Fidelity is a notion that at its most abstract level implies a truthful connection to a source or sources. Its original meaning dealt with loyalty and attentiveness to one's duty to a lord or a king, in a broader sense than the related concept of fealty. Both derive from the Latin word fidelitas, meaning "faithfulness."
In modern human relationships, the term can refer to sexual monogamy. In western culture this often means adherence to marriage vows, or of promises of exclusivity or monogamy, and an absence of adultery. However, some people do not equate fidelity in personal relationships with sexual or emotional monogamy. (For example, see polyamory and Open marriage.)
Fidelity also denotes how accurate a copy is to its source. For example, a worn gramophone record will have a lower fidelity than one in good condition, and a recording made by a low budget record company in the early 20th century is likely to have significantly less audio fidelity than a good modern recording. In the 1950s, the terms "high fidelity" or "hi-fi" were popularized for equipment and recordings designed for more accurate sound reproduction, while "lo-fi" music aims for "authenticity" over perfect production. Similarly in electronics, fidelity refers to the correspondence of the output signal to the input signal, rather than sound.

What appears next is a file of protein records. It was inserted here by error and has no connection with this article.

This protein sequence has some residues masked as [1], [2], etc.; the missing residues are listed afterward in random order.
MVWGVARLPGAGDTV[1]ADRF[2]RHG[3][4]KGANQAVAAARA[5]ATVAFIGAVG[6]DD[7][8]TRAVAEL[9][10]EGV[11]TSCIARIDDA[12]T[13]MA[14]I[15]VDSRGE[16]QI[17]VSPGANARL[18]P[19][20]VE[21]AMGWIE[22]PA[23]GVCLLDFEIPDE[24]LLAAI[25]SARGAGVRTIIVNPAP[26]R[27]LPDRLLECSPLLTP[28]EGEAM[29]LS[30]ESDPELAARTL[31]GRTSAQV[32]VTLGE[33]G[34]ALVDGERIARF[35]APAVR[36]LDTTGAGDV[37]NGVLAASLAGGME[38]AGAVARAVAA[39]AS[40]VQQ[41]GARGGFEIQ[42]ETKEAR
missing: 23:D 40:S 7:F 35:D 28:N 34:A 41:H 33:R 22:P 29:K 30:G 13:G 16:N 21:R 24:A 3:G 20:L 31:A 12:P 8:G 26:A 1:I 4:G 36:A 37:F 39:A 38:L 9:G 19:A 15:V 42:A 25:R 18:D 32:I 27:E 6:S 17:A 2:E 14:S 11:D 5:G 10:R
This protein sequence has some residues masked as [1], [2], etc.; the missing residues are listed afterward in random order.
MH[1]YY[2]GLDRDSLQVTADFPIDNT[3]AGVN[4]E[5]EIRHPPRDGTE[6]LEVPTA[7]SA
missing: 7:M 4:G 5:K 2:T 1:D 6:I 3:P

In the fields of scientific modelling and simulation, fidelity refers to the degree to which a model or simulation reproduces the state and behaviour of a real world object, feature or condition. Fidelity is therefore a measure of the realism of a model or simulation. Simulation fidelity has also been described in the past as 'degree of similarity'.
The computer age has spawned the term Wi-Fi in reference to certain groups of wireless electronic devices. While the term Wi-Fi has been popularly taken to be an abbreviation of 'wireless fidelity', Wi-Fi is in fact a commercial brand owned by the Wi-Fi Alliance, and has little to do with fidelity as a concept.